Smith & Nephew adds total knees to robotic-assisted surgery menu

Smith & Nephew is rolling out its hand-held, robotic-assisted surgery system for total knee replacements. Image: Smith & Nephew

Smith & Nephew launched its Navio handheld, robotic-assisted surgery platform for total knee replacements. The system was previously available for partial knee replacement.

The Navio Surgical System is designed to help surgeons align implants, balance ligaments and remove bone in knee replacement procedures. Its handheld nature means it is easily moved between operating rooms, making orthopedic procedures more efficient for hospitals.

The platform’s planning software uses 3D surface capture to predict the laxity of the joint and create a customized solution for each patient. It does not require imaging, such as a CT scan, to be done before the operation, saving the patient time and sparing him or her from extra costs and radiation, the company said.

FREE DAILY NEWSLETTER

Like this story? Subscribe to FierceBiotech!

Biopharma is a fast-growing world where big ideas come along every day. Our subscribers rely on FierceBiotech as their must-read source for the latest news, analysis and data in the world of biotech and pharma R&D. Sign up today to get biotech news and updates delivered to your inbox and read on the go.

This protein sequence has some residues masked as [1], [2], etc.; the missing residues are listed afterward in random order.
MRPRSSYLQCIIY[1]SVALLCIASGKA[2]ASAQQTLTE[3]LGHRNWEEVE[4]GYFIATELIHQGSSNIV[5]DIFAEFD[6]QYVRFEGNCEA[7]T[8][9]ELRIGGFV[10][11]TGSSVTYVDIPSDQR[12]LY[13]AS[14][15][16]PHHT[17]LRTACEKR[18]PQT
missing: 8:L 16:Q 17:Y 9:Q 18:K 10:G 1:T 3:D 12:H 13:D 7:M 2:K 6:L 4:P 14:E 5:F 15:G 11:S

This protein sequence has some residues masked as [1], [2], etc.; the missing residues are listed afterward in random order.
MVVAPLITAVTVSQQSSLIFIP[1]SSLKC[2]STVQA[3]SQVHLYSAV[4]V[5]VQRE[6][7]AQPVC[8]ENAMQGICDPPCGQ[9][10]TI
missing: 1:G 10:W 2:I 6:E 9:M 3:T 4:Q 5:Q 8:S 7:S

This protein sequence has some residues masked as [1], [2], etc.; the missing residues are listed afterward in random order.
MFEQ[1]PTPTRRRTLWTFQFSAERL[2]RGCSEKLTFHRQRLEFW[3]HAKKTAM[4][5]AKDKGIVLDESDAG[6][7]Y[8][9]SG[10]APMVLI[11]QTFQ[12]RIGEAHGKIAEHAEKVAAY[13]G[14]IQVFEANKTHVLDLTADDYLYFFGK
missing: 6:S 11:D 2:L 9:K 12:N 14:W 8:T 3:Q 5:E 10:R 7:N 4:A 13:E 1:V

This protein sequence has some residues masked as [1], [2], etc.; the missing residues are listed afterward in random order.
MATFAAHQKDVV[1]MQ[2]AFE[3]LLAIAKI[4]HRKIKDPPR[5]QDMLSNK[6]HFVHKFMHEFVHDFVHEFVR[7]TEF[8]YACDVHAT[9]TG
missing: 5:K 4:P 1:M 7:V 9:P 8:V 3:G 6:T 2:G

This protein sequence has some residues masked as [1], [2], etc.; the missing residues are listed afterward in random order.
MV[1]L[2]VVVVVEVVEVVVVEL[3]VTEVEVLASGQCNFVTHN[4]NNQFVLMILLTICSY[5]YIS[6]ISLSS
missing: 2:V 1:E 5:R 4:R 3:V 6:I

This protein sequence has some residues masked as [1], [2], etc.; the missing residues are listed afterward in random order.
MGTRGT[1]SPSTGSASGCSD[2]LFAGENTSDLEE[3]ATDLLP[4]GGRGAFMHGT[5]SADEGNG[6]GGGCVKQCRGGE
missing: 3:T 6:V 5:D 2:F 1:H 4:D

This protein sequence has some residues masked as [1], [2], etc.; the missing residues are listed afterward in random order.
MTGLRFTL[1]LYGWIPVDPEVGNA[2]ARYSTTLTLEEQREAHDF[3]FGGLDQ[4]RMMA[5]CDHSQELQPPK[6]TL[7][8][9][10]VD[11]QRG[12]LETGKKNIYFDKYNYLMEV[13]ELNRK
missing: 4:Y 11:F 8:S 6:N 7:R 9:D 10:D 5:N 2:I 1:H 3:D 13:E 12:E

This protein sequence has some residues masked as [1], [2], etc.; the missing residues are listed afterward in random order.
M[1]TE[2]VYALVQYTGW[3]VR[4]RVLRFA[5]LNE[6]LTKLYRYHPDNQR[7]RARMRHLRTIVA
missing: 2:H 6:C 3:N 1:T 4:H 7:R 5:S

The device was first used in a surgical case of total knee replacement in July last year.

"The NAVIO system offers game changing improvements in precision and accuracy without sacrificing efficiency. It allows surgeons the control to create a patient-specific plan in the OR and the confidence to execute with robotic precision," says Dr Joseph Burkhardt from southwest Michigan. "For the Total Knee, it provides surgeons the ability to do more than they have ever been able to do with standard instruments, resulting in improved functional outcomes for the patient."

Smith & Nephew also markets OrthAlign’s implant alignment technology alongside its knee implants. In 2016, the pair inked a deal to market the latter’s Knee Align device in 21 countries. It uses accelerometers and other sensors to give surgeons real-time data on the alignment of the implant and works with all implant systems.

Suggested Articles

Belgian devicemaker Miracor Medical received a breakthrough designation from the FDA for its treatment designed to limit the damage of a heart attack.

Following an FBI raid and the replacement of its leadership, it’s come to light that the data behind uBiome’s microbiome test may contain flaws.

The National Institutes of Health has tapped the genomics firm Color to help participants understand and act on their results.